The health status of a railway tunnel should be regularly inspected during its service period to ensure safe operation. Ground-penetrating radar (GPR) has been used as a key technique for tunnel detection; however, so far, the measurements of GPR are only obtainable in contact mode. Such methods cannot meet the requirements of the operational tunnel disease census and regular inspections. Therefore, a new method—vehicle-mounted GPR with long-range detection—has been developed. It consists of six channels. The distance from its air-launched antenna to the tunnel lining is approximately 0.93 m–2.25 m. The scanning rate of each channel is 976 1/s. When the sampling point interval is 5 cm, the maximum speed can reach up to 175 km/h. With its speed and air-launched antenna, this system has a significant advantage over existing methods. That is, for an electrified railway, there is no need for power outages. Indeed, the proposed system will not interrupt normal railway operation. Running tests were carried out on the Baoji-Zhongwei and Xiangfan-Chongqing railway lines, and very good results were obtained.

      PubDate: 2016-10-15T07:27:37Z
       
  • Impact damages detection on composite materials by THz imaging

    • Authors: Fabien Destic; Christophe Bouvet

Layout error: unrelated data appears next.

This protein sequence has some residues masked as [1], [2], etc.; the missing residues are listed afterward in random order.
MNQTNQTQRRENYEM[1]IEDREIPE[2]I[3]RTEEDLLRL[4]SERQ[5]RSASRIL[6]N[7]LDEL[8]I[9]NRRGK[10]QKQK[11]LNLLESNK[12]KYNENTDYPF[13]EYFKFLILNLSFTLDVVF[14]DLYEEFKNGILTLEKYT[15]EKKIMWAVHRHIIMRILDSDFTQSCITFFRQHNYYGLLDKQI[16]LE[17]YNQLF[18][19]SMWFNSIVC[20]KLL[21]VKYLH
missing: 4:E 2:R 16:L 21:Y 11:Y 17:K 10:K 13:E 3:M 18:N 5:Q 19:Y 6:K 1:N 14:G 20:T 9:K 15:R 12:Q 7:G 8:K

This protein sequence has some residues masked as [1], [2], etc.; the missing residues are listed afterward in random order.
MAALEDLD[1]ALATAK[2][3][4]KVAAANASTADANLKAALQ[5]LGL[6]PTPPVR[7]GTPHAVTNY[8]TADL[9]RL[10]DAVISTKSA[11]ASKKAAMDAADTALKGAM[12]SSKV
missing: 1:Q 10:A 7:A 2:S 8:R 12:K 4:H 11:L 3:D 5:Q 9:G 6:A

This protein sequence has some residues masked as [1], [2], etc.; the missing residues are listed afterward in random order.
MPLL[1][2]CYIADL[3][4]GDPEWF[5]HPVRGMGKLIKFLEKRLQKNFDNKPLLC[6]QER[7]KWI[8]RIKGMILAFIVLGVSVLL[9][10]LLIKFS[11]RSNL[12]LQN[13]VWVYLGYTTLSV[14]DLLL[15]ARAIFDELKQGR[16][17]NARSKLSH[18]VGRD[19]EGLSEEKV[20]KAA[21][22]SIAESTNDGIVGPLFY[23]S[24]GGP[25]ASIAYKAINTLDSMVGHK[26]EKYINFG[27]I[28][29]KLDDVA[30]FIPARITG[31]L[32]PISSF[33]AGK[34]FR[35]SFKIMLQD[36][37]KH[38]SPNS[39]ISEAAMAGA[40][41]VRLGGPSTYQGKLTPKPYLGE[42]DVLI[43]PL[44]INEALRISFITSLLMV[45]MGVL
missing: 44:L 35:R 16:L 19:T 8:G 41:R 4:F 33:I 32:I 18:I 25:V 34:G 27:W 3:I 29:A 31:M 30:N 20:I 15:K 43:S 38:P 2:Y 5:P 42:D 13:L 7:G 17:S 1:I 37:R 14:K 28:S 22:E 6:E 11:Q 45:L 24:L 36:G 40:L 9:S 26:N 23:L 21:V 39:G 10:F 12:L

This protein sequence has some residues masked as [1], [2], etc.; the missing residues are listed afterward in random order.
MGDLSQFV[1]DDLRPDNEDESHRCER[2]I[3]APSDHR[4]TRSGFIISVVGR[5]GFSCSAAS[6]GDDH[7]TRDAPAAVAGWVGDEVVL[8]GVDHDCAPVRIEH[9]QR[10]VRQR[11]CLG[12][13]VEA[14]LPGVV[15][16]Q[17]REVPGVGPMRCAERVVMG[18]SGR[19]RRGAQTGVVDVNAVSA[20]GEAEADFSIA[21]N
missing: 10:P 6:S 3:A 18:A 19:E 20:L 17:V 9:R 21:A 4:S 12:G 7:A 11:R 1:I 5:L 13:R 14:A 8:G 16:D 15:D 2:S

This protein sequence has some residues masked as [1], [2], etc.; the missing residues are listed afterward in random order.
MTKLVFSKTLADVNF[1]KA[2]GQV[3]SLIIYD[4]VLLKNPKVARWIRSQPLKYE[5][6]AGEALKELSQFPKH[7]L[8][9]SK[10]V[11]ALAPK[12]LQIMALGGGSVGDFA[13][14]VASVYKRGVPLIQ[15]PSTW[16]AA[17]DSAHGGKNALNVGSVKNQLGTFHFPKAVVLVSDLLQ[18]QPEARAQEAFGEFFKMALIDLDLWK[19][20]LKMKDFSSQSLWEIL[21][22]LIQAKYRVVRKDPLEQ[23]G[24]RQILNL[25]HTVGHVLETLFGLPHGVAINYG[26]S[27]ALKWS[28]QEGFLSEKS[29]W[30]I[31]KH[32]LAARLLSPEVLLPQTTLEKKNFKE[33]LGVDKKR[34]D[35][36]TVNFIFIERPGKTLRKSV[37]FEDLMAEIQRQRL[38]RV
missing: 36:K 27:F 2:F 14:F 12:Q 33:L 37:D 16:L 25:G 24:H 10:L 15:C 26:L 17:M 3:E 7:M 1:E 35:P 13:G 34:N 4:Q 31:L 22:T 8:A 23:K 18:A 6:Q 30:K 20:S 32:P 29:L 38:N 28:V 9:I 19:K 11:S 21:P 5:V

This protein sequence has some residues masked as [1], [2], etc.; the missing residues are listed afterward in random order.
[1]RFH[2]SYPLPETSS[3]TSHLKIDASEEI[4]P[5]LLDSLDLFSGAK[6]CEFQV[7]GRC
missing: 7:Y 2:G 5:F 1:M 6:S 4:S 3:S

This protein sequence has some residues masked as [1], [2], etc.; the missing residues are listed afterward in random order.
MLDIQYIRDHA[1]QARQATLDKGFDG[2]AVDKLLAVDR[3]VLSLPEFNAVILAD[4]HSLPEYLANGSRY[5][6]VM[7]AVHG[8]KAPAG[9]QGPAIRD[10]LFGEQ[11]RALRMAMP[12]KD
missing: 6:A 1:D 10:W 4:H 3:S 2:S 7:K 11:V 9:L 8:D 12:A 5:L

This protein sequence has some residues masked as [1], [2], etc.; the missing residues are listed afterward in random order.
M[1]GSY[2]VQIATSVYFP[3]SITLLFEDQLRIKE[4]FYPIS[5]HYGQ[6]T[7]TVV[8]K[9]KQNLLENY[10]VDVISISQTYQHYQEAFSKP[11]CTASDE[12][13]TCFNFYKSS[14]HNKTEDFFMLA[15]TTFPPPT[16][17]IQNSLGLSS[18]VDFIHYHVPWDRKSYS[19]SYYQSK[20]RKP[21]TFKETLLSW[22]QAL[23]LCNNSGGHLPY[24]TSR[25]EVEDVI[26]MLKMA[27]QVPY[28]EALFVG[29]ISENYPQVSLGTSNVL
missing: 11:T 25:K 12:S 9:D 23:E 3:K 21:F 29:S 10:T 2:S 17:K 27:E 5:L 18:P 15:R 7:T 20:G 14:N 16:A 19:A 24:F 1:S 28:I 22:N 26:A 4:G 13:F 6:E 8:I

Abstract: Publication date: Available online 13 October 2016
      Source:Case Studies in Nondestructive Testing and Evaluation
      Author(s): Fabien Destic, Christophe Bouvet
      This paper presents a Non-Destructive Testing (NDT) method based on the penetration properties of terahertz (THz) waves. A CW raster-scanning THz imaging setup, using a 3.8 THz Quantum Cascade Laser as a source, is used to perform NDT of polypropylene/polypropylene composite samples. Results from transmission and reflection THz imaging are compared to ultrasound C-scan. THz images in reflection give similar results to C-scan whereas THz transmission images provide more information about delaminations and cracks in the fiber fabrics.

      PubDate: 2016-10-15T07:27:37Z
       
  • Comparing cone beam laminographic system trajectories for composite NDT

    • Authors: Neil O'Brien; Mark Mavrogordato; Richard Boardman; Ian Sinclair; Sam Hawker; Thomas Blumensath
      Abstract: Publication date: Available online 1 June 2016
      Source:Case Studies in Nondestructive Testing and Evaluation
      Author(s): Neil O'Brien, Mark Mavrogordato, Richard Boardman, Ian Sinclair, Sam Hawker, Thomas Blumensath